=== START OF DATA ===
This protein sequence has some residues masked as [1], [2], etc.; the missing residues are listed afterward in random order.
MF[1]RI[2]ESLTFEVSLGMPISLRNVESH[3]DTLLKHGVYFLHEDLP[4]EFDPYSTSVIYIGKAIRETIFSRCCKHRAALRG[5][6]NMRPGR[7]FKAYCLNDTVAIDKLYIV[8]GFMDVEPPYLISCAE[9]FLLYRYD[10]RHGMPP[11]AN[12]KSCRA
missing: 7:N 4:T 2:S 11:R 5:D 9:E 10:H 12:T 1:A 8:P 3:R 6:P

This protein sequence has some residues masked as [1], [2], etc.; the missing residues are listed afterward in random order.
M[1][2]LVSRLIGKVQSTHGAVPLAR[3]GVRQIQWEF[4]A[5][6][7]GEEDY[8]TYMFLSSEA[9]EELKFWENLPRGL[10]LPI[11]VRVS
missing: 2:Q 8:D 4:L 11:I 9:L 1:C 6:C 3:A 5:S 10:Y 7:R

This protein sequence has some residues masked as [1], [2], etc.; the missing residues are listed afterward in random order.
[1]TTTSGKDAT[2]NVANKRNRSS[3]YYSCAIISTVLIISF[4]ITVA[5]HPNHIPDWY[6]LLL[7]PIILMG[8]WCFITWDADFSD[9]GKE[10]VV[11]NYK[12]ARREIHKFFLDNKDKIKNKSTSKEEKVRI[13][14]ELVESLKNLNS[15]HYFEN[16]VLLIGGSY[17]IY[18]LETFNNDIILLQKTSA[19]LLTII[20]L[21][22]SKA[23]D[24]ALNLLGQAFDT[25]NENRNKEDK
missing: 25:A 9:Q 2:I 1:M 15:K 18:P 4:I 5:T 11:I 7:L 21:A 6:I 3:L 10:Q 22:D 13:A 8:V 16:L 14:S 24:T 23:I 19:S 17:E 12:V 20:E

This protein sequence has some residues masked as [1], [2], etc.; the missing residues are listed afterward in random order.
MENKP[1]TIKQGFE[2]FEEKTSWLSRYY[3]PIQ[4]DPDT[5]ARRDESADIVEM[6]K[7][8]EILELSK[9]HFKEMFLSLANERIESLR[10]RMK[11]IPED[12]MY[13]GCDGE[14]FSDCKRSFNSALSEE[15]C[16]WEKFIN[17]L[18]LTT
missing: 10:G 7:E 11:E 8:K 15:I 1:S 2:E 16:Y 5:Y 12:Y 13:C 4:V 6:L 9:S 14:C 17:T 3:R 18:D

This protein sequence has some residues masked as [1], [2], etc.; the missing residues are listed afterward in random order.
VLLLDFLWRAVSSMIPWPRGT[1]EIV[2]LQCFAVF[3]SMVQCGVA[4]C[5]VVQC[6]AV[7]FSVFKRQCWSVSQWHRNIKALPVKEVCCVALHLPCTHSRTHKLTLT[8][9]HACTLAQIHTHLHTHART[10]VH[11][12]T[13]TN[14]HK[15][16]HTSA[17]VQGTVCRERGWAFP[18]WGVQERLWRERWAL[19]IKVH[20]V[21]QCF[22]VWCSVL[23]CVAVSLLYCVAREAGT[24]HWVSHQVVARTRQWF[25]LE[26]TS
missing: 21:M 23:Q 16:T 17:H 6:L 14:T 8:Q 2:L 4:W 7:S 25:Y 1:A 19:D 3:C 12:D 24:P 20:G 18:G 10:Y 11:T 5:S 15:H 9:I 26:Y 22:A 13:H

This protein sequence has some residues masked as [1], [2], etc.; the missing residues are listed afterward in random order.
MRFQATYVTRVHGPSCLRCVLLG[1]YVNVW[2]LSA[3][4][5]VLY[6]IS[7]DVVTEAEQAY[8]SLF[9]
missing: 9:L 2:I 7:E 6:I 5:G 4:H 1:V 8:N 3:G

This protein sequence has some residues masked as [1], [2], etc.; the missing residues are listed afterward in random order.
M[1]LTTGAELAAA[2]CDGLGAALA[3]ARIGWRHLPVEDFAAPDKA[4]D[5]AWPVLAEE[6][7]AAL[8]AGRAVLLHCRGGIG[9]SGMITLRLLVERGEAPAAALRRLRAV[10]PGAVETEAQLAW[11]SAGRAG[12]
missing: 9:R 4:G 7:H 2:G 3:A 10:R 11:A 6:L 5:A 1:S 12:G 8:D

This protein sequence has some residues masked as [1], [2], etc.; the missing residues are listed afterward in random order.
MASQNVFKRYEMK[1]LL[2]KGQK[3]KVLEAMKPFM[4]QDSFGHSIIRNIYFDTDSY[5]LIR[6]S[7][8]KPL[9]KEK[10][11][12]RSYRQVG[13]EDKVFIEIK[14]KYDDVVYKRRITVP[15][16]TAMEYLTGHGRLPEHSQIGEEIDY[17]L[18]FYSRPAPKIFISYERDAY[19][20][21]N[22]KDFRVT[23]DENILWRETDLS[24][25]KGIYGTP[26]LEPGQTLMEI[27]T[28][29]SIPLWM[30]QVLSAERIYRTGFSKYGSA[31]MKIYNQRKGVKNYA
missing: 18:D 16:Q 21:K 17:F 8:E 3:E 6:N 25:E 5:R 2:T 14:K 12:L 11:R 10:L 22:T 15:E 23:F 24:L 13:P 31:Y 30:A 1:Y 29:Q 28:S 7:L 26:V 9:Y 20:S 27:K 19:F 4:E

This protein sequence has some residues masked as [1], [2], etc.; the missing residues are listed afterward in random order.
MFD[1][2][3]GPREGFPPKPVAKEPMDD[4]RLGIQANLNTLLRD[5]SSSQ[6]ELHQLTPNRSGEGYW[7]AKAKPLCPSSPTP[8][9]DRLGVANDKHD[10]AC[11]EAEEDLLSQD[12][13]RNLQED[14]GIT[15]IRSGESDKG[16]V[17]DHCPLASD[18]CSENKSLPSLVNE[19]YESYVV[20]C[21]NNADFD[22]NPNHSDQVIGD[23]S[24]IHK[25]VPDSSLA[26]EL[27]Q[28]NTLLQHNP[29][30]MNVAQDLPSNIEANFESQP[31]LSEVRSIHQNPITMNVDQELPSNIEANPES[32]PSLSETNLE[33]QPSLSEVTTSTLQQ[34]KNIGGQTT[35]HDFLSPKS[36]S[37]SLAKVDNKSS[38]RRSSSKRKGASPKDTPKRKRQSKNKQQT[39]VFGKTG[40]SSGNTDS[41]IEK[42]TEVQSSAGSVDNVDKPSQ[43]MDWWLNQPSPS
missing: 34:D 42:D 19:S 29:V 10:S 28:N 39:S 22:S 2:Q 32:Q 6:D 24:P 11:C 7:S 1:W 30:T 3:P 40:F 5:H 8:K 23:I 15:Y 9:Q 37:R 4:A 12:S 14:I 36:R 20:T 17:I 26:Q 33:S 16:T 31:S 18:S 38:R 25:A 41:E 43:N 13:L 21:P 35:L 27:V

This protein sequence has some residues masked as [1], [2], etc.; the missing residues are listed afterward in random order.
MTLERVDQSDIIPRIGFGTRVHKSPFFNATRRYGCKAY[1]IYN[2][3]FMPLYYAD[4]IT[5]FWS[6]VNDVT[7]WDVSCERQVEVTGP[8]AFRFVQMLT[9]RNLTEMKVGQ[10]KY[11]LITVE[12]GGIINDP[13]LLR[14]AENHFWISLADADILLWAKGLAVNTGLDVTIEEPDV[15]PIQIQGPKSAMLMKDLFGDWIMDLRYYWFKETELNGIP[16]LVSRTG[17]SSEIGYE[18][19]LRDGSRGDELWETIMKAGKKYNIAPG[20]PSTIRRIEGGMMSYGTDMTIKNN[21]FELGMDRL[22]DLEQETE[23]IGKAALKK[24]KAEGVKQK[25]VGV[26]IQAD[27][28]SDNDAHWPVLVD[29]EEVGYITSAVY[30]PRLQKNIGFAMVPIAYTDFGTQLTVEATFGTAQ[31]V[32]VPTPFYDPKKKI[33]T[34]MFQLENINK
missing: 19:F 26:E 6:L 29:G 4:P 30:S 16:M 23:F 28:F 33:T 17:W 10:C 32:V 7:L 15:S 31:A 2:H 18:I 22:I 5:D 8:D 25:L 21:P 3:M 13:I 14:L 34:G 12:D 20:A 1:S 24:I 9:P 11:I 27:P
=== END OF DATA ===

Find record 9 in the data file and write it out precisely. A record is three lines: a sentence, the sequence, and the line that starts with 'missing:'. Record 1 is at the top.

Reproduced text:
This protein sequence has some residues masked as [1], [2], etc.; the missing residues are listed afterward in random order.
MFD[1][2][3]GPREGFPPKPVAKEPMDD[4]RLGIQANLNTLLRD[5]SSSQ[6]ELHQLTPNRSGEGYW[7]AKAKPLCPSSPTP[8][9]DRLGVANDKHD[10]AC[11]EAEEDLLSQD[12][13]RNLQED[14]GIT[15]IRSGESDKG[16]V[17]DHCPLASD[18]CSENKSLPSLVNE[19]YESYVV[20]C[21]NNADFD[22]NPNHSDQVIGD[23]S[24]IHK[25]VPDSSLA[26]EL[27]Q[28]NTLLQHNP[29][30]MNVAQDLPSNIEANFESQP[31]LSEVRSIHQNPITMNVDQELPSNIEANPES[32]PSLSETNLE[33]QPSLSEVTTSTLQQ[34]KNIGGQTT[35]HDFLSPKS[36]S[37]SLAKVDNKSS[38]RRSSSKRKGASPKDTPKRKRQSKNKQQT[39]VFGKTG[40]SSGNTDS[41]IEK[42]TEVQSSAGSVDNVDKPSQ[43]MDWWLNQPSPS
missing: 34:D 42:D 19:S 29:V 10:S 28:N 39:S 22:S 2:Q 32:Q 6:D 24:P 11:C 7:S 1:W 30:T 3:P 40:F 5:H 8:K 23:I 15:Y 9:Q 37:R 4:A 12:S 14:I 36:R 20:T 17:I 26:Q 33:S 16:T 31:S 18:S 38:R 25:A 41:E 43:N 13:L 21:P 35:L 27:V